Business Risk Management:
Recent times will evidence that businesses face many risks. These can be either external threats or internal weaknesses that emerge to constrain or impair the success of a business. They will almost always become a barrier to business growth, and cause a whole load of headaches to boot. So, business risk management should be part of your practice and strategic management planning. That way, you will be best placed to address risk as and when it crops up. You’ll also stand a far greater chance of business success in the long term.
Taking some time to implement some business risk management has many benefits. Not only will it enable you to improve your decision-making, but it will contribute towards better planning and prioritisation. A by-product alone is that it will help you allocate capital and resources more efficiently and effectively. Sharpening your ability to anticipate what might go wrong, it will pay dividends in minimising the amount of fire-fighting you have to do. And, should the worst happen, it will help prevent a failure or serious financial loss. Overall, using a business risk management strategy can significantly improve your chances of delivering your business plan outcomes on time and to budget.
You might be planning on launching a new product, or entering into a new market. Whatever your goal, this should be included in a business risk management strategy. You will need to consider the competition in your chosen market. And any breakthroughs in technology that would make your product redundant, will need careful thought. Business risk management should involve methodically identifying the risks surrounding your business activities.
It should assess the probability of events occurring that will have a negative impact, while enhancing your understanding of how best to respond should these situations arise. As such, risk management processes can help you put systems in place to deal with the threats and potential consequences. Overall, you should also gain the ability to monitor the effectiveness of your business risk management approaches and controls. Not only will this allow you to build them into a core part of your business management, but it will allow you to significantly increase your chances of survival should a crisis emerge.
The Takeaway in a Crisis
Many people have been astonished by the varying abilities of companies to cope during the current crisis. It has been a real test of the business risk management processes in place. Those able to swiftly mobilise their workforce to work remotely have reaped the rewards of some very simple risk management strategies. Those companies will invariably have had the foresight to ramp up their technology offering to cater for a situation where staff needed to work from home. What recent events have very strongly reinforced, is that a crisis doesn’t discriminate based on money, or on having the biggest or most well-known business.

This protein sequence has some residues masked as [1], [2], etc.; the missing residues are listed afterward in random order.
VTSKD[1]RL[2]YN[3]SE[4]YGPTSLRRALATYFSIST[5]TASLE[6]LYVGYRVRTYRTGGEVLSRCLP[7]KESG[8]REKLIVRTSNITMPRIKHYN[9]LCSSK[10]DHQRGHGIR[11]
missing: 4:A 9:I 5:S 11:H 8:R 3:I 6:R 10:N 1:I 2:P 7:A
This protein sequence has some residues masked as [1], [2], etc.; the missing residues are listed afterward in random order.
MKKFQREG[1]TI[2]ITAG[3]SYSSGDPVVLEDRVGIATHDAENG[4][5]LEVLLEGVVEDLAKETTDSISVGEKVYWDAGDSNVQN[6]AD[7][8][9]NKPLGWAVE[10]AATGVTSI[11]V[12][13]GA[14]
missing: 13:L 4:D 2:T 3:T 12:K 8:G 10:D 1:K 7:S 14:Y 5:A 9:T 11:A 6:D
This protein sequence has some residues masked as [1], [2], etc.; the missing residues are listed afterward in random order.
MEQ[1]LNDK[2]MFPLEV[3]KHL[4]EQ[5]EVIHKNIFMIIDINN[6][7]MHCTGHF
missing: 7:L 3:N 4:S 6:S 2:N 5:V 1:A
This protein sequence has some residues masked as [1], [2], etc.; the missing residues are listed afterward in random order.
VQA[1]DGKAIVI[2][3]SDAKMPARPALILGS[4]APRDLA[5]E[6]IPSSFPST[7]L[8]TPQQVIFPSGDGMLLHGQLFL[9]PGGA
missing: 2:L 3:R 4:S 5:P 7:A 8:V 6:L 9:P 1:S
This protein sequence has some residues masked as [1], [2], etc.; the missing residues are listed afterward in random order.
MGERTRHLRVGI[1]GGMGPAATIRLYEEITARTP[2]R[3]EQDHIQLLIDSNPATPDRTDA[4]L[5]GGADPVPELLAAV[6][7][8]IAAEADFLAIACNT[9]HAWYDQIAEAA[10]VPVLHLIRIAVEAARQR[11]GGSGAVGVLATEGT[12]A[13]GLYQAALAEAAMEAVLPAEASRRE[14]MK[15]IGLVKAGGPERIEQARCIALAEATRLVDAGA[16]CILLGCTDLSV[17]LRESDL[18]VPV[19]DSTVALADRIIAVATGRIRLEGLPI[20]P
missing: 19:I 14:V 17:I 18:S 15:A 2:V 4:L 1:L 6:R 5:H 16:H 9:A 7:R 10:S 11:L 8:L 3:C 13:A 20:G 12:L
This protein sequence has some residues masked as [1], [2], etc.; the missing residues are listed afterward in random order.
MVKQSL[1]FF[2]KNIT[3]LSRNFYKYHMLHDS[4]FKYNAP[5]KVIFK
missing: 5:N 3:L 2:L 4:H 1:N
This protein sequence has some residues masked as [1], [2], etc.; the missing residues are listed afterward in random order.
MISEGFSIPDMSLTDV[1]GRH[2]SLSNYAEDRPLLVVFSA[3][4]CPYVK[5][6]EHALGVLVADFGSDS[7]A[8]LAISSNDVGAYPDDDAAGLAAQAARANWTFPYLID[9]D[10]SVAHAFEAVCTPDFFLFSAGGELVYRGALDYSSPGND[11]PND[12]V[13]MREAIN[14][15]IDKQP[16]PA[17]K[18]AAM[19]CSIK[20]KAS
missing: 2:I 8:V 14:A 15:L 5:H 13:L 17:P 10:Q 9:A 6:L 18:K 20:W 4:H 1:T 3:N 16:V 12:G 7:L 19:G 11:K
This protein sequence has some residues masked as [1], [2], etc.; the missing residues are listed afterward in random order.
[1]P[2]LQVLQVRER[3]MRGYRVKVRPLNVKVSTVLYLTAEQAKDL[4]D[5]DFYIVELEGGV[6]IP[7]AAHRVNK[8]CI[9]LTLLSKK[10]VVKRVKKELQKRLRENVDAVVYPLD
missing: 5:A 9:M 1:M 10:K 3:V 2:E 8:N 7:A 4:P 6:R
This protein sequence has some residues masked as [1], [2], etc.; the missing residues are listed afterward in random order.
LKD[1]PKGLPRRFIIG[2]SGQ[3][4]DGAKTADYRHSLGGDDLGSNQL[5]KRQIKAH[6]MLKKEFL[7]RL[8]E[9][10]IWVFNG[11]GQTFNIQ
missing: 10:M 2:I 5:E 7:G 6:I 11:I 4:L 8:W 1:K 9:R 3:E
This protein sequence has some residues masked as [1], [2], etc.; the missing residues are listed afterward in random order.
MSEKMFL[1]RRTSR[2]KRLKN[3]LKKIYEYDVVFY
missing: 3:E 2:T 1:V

If ample attention to risk management planning has not been put in place, the business will suffer. While it is true that those with greater pots of money will likely pull through far easier than those that don’t, what cannot be underestimated is the importance of a business’s reputation to weather the storm effectively. So having the money to survive but having given a poor customer experience based on your lack of risk mitigation, will likely have very long-lasting ramifications once the crisis is over. So, if you haven’t already done so, take some time for some business risk management planning. And, if you don’t know where to start, give us a call. We’d be happy to point you in the right direction!
If you would like to speak to one of our financial advisers, please do call us on 01243 767 469. Alternatively, you can email us from our contact page, and an adviser will be in touch.
Written by Steve Burns
Steve is a chartered financial planner who has been with Lewis Brownlee for over 20 years, who now heads up Lewis Brownlee Financial Services. Under his directorship, the firm has established itself as a specialist provider of professional, informed and impartial advice.